Review: The House Share
My niece has just been locked down at Liverpool University, during her first week of her first year of studying there. Within days of arriving, one of the seven girls on her corridor – with its shared kitchen and shared living space – was diagnosed with Covid. Now each of them, all seven young women new to each other and probably away from home for the first time, will live together in close quarters for fourteen days, maybe more. In theory, unable to escape their appartment.
As friends from outside bring them groceries, and together they somehow work out who should pay for the shop when there’s booze/no booze, meat/no meat fussiness, let alone what’s playing on the TV or Alexa, one can quickly imagine a steaming pot of tension quickly overflowing.
Thank goodness then for The Factory. The supermodern exclusive apartment block that stands at the centre of Kate Harrison’s first thriller, The House Share, written under the penn name Kate Helm. The Factory is a multi-storey young person paradise, a co-living community space, with floors for leisure, wellness, eating and a rooftop plaza for boozing.
Immi and Dex are newcomers to the houseshare, elected it appears because of their wit and unique style, and because they’re are deemed by three self appointed leaders of the house – ominously known as The Committee – to most likely to fit in with the painfully hip, diverse London lot that have made The Factory their home.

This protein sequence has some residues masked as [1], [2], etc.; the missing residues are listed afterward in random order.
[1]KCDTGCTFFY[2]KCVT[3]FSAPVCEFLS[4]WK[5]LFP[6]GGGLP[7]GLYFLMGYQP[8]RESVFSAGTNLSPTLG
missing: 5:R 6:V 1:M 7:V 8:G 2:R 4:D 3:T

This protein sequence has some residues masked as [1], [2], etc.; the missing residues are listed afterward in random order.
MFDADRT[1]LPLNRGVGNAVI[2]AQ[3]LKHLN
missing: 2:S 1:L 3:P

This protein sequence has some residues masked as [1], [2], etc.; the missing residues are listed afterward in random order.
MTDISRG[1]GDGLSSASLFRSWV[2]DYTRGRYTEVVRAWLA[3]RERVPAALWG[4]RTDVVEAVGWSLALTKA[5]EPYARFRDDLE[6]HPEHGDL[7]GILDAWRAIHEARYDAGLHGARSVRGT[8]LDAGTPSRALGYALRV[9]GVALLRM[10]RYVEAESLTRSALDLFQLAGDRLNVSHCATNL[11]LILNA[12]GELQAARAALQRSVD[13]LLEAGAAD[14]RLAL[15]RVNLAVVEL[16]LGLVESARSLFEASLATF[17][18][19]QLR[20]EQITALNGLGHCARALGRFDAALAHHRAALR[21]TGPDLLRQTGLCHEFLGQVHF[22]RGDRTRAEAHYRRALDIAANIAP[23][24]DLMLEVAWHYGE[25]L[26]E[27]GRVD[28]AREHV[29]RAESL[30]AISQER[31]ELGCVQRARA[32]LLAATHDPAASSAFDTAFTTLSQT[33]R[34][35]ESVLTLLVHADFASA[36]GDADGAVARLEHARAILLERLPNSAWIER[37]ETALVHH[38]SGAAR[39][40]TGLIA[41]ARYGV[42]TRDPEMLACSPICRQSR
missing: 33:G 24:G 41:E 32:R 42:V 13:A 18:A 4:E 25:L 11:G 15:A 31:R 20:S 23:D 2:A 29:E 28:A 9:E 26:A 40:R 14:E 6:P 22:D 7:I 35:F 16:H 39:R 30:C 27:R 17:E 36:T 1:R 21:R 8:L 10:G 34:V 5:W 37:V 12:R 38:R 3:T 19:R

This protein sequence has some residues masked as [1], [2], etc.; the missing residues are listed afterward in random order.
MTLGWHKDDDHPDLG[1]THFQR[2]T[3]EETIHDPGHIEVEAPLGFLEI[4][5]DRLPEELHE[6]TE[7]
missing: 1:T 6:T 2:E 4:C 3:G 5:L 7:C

But have they made the Factory, or has The Factory created them?
What begins as a simple houseshare story, albeit with extra hipster gloss and a strange maid called Hannah who lives in the cellar and supplies the housemates with free food, booze and cleans up their after all night parties, it quickly rises in tension to something akin to Danny Boyle’s comedy horror film Shallow Grave, with a modern sprinkling on-trend near distopian creepyness.
From naïve health freak Ashleigh, to handsy posh boy Lucas, the forever cross and strange Veronikia, plus proud mother-hen Camile, a slow unveiling of shattered pasts and disturbed presents are revealed, to the desperation of Immi who discovers that the The Factory lays bare, rather than hides, her own secrets and fears.
Desperate to escape, but unable to afford anywhere else in London, she decides to stay as the housemates – or should that be inmates – slowly unveil their darkest sides, working through age-old grudges and long gone affairs.
Like her, are they too unable to escape the world they’ve created? Or is there something even deeper at play?
The House Share is a clever, ever twisting thriller, with a smart nod to a near possible future with its ever demanding glance back at flawed human nature. Helm has created a created a world that is so sickeningly ‘woke’ that the reader just knows blood might be spilled.
You will want to kill most of the characters yourself.
As my neice must be feeling right now, I had to get close and personal with the numerous characters very quickly in the book, and that did mean I sometimes found it hard to keep track of who was who, with what problems, and with what relationships with each other. And the sudden appearance of Hannah from the cellar remains a mystery.
But perhaps that was Kate Helm’s intention. When you go into a houseshare, you never quite know who, or what, you’re going to get.